Title page for ETD etd-10262005-135712


Type of Document Dissertation
Author Giraldo Sánchez, Beatriz Eugenia
Author's Email Address bgirald@lsu.edu
URN etd-10262005-135712
Title Belowground Productivity of Mangrove Forests in Southwest Florida
Degree Doctor of Philosophy (Ph.D.)
Department Oceanography & Coastal Sciences
Advisory Committee
Advisor Name Title
Irv Mendelssohn Committee Co-Chair
Karen Lee McKee Committee Co-Chair
James P Geaghan Committee Member
John W. Day Committee Member
Kenneth E. Damann Committee Member
Michael W Wascom Dean's Representative
Keywords
  • nutrient enrichment
  • root morphology
  • root phenology
  • root growth
  • root turnover
  • root biomass
  • root production
  • root study methods
Date of Defense 2005-10-03
Availability unrestricted
Abstract
Studies in belowground dynamics are limited mainly due to the difficulty of studying roots despite wide recognition of its importance. This dissertation focused on methods for analyzing mangrove roots, root responses to phosphorus and flooding, and variation in root production between forest types.

Techniques to separate live and dead roots such as colorimetric, fluorescence, buoyancy, and visual assessment were compared. The traditional method of visual assessment combined with root buoyancy was accurate, fast, and applicable to larger samples. Additionally, techniques such as rhizotrons, root ingrowth cores, and root image analysis were useful to study mangrove roots.

Root and litter production, and hydro-edaphic conditions were determined seasonally for one year at eight sites (fringe, basin, and scrub forest types) in Southwest Florida. Root production was equal or greater than litter production showing spatial variation, especially in biomass allocation. Correlations with soil variables indicated that above and belowground processes respond differently to environmental conditions. The combined root+litter production was a good predictor of flooding and nutrient stress. Mangrove root production and morphology responded to nutrient enrichment (additions of nitrogen or phosphorus) depending upon forest type and stress factors interacting with resource acquisition. Root production increased with low nutrient availability and high flooding, and decreased with high salinity and nutrient availability. Nutrient enrichment increased the specific root length and surface area at the basin-monospecific site, and decreased the specific surface area at the scrub forest.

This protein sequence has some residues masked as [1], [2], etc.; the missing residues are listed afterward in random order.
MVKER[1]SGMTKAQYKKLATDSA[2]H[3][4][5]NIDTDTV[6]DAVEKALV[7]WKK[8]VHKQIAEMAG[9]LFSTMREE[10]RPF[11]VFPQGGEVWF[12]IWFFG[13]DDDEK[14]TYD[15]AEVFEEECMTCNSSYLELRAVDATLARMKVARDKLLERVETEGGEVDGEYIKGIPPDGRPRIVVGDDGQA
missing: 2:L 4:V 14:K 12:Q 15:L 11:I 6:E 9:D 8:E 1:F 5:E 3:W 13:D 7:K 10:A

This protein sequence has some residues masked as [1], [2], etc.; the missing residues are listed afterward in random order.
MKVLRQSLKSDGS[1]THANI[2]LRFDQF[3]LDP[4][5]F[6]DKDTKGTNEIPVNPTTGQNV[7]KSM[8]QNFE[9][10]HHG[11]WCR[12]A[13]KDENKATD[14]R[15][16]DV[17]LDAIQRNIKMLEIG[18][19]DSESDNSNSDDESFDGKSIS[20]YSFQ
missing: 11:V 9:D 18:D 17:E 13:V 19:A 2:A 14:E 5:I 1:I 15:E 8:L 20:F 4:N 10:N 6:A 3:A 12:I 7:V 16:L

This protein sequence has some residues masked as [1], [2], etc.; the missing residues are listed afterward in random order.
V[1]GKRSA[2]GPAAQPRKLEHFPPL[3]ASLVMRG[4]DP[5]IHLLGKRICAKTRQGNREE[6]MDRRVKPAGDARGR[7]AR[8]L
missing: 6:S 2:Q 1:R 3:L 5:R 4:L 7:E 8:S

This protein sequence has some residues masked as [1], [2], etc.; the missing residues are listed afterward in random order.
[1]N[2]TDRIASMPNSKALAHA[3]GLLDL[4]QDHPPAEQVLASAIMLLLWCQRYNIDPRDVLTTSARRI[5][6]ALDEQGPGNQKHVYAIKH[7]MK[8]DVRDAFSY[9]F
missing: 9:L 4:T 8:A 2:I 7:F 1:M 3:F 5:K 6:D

Greenhouse experiments were conducted to study root dynamics of Rhizophora mangle and Avicennia germinans seedlings in response to phosphorus availability and flooding regimes. Mangrove species differed in their tolerance of flooding, and their plasticity to nutrients availability. The more flood tolerant species, R. mangle, was slower growing. The faster-growing species, A. germinans, exhibited limitations to flooding and changes in root morphology that altered the surface area for absorption of nutrients. These results indicate a trade-off between root strategies to tolerate flooding and to acquire nutrients.

This study contributes to a better understanding of how mangrove ecosystems function. Additional work in other geographic areas and sedimentary settings is needed to provide a broader perspective on belowground processes in mangrove systems.

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